Celebrity mum Dawn French talks about being a parent, the upcoming Olympics and losing weight.
Recently you’ve been doing some work with P&G celebrating the mothers of some of our sportsmen and women – why did you get involved with that?
I really love this project because it’s the human story behind the athletes, which is so interesting to me. Any mum feels that they will do anything for their kids and that instantly struck me with these women. They are all utterly selfless and they have to do so much backstage stuff to support their kids who are competing – and have done for years.
From making the packed lunches when they were kids going off to compete in little events to driving their children hundreds of miles around the country, it’s all helped the athletes to get to where they have. And they have made big sacrifices too – giving up lots of things to fund taking their kids abroad to compete and enabling them to follow their dreams.
I can’t claim to totally understand what they’ve had to do, but my daughter Billie, 20, did shotput competitively for a few years, so in a small way, I have an understanding of what the athletes’ mums go through. From the age of about 12 to 18, Billie competed for her school, the county and then for the South of England and I took her to those events and enjoyed it. There was a great sense of community with the parents and supporters and I felt it was really good for her.
Has talking to the athletes’ mums made you excited about the forthcoming Olympics?
Yes – I’ll be watching on TV and giving lots of sports people lots of loud and brilliant advice while I’m watching! I’m rubbish at sport but my daughter Billie is now into the equestrian sports so I’ll definitely be watching the eventing with her. And the diving with Tom Daley – I’ll also definitely watch that and support Tom like everyone else. We all want Tom to do well, don’t we?
What sort of mum are you to Billie?
I’d describe myself as pants! Like every other mum, I’m just doing my best but most of the time I feel I’m rubbish at it. We are very close but there are moments that are tricky – like every mother daughter relationship. There’s plenty of war. And there’s lots of cuddling up in front of the telly together too. I would describe us as loud and open and honest with each other.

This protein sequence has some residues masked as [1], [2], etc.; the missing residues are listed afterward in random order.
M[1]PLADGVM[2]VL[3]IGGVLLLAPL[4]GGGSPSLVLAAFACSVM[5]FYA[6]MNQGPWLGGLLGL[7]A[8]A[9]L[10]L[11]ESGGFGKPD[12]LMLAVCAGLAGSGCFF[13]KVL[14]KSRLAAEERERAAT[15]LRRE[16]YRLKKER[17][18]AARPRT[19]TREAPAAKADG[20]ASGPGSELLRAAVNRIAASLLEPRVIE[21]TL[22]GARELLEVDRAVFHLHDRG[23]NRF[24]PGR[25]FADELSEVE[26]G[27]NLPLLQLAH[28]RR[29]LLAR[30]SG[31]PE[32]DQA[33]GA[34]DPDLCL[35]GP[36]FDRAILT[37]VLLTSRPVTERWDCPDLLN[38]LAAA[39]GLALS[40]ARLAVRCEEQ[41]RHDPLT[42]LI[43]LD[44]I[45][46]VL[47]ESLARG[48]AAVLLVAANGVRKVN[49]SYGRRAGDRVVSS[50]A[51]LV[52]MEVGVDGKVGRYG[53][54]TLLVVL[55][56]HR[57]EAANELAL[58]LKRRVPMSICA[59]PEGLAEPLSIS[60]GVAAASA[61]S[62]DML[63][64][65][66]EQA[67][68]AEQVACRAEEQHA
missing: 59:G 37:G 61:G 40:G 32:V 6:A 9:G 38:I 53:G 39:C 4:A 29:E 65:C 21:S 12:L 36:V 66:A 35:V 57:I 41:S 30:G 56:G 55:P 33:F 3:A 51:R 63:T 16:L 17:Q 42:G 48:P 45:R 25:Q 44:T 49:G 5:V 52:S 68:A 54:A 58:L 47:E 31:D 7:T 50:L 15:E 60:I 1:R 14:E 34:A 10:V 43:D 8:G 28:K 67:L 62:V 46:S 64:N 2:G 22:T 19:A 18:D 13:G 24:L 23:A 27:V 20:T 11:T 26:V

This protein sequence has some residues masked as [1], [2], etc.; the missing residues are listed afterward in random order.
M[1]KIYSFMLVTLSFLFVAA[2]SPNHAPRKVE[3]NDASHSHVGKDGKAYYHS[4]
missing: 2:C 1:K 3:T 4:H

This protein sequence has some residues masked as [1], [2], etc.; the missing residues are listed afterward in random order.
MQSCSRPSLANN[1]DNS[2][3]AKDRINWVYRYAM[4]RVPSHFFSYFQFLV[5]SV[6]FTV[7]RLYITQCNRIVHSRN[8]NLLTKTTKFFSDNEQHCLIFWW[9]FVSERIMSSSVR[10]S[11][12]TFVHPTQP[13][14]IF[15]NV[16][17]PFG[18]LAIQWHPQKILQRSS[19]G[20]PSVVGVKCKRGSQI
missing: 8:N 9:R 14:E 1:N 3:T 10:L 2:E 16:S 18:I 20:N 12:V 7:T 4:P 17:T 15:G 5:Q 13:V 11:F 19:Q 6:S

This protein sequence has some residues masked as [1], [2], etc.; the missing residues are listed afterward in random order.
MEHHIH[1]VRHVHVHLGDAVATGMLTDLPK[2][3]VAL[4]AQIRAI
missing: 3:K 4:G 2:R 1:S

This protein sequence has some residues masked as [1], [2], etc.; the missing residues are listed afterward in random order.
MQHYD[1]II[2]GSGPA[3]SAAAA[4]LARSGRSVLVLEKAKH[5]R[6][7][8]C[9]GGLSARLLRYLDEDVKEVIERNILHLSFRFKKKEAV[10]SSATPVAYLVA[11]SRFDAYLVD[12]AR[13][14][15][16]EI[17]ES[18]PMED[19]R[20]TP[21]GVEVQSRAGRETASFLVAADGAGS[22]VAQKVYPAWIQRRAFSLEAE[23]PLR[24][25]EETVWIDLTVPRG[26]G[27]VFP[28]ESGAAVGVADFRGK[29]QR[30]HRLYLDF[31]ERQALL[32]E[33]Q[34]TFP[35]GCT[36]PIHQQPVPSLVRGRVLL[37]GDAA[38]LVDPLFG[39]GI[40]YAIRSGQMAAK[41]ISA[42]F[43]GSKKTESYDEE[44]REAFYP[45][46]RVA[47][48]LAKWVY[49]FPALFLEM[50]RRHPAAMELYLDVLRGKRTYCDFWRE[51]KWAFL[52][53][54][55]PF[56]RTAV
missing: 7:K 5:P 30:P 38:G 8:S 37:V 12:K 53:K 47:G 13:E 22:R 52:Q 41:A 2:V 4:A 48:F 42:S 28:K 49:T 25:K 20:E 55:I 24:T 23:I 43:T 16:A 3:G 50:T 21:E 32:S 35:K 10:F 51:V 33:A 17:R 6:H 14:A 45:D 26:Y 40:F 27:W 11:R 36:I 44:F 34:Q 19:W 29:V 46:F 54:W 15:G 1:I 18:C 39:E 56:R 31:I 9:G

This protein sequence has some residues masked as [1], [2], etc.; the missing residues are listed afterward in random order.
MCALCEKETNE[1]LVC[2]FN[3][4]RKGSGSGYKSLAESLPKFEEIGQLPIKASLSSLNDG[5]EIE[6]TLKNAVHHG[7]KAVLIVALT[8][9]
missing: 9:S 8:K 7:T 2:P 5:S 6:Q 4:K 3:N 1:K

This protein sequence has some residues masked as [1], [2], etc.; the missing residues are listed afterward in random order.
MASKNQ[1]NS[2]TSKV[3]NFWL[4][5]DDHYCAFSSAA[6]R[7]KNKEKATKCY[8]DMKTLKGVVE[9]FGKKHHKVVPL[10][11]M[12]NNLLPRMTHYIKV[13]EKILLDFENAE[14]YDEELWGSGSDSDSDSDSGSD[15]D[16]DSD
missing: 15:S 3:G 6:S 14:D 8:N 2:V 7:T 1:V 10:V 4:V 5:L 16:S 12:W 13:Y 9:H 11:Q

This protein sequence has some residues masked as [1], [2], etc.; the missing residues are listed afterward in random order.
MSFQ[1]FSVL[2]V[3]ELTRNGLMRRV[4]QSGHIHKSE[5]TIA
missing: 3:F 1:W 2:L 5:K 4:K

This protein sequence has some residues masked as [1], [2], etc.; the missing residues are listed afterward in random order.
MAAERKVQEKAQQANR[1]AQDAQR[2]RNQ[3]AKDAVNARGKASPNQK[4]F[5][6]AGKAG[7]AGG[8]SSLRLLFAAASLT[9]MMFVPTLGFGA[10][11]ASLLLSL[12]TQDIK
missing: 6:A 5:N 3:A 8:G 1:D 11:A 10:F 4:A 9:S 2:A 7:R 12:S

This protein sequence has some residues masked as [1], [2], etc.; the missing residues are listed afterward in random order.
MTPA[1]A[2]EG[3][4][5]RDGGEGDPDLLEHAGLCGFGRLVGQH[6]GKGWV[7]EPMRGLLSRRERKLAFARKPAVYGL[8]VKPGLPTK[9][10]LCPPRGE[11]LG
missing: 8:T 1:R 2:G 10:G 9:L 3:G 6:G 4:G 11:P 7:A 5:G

And what sort of daughter is Billie?
Billie isn’t what I expected from a daughter at all and now I understand that children can’t be mini versions of their parents. It’s taken me a massive journey to understand her and to get her but I’m so glad that I’ve been on that journey.
I remember Jennifer Saunders saying to me that her three daughters were completely different to her and completely different to each other. Jennifer is not a great advice giver but I did learn by watching how she was with her daughters – that was very useful to me, seeing when she was cool with things and when she was liberal about things.
I never consider Billie as adpoted and I hate it when people focus on that – as does she. It makes no difference at all to us. We never think about it. From the moment she arrived in our lives, she was our daughter and we completely forget we don’t share the same genes.
What are the main differences between you and Billie?
I have quite a lot of order in my life and that’s how I like it but I’ve learnt to accept Billie doesn’t like it. She has really taught me to chill out a bit. Billie is far more spontaneous than me – I like to know what’s happening when and to have it all in my diary – and she has taught me that sometimes it’s best to go with the flow.
Now that Billie is at college, I veer between loving the empty nest and hating it. I certainly don’t feel my life is empty at all – I’m so busy with life and work and friends, but sometimes I miss telling her something or sitting down to watch TV with her. That said, not a week goes by when I don’t see her.
You’ve lost loads of weight recently – how have you managed to do that?
I’ve made an effort to do more exercise than I did before. Well, by that I mean I have done some exercise! I basically forgot to do any at all exercise for years. I honestly don’t think you need to do much exercise to make a difference. I walk every day with my dog. And, although, I hate exercise, I find walking is fun and easy to fit in.
I also eat much more healthily now than I have for years and eat less. I’ve stopped snacking and cut out the bread and pasta and potatoes, I don’t have fizzy drinks and all the obvious things, so I’m eating better. It was pretty joyless for a while, but I try not to have too many rules, so that I’m not breaking them.
Has your new shape made you more confident?
No! Just because my body has changed a bit, it hasn’t changed me. I was always confident – I was before and I am now. I’ve never felt unhappy with how I am. It’s just that now I can walk a bit further now and can go up hill without getting puffed out.
Dawn has joined forces with P&G to celebrate the mums of some of our biggest stars for this summer, including Jessica Ennis, Sir Chris Hoy & Victoria Pendleton. The company behind brands like Olay, Max Factor and Pantene Pro-V has created a series of short films called ‘Raising an Olympian’ which tells the athletes’ stories through the eyes of those who know them best, their mums. To watch the series, visit www.ThankYouMum.PG.com
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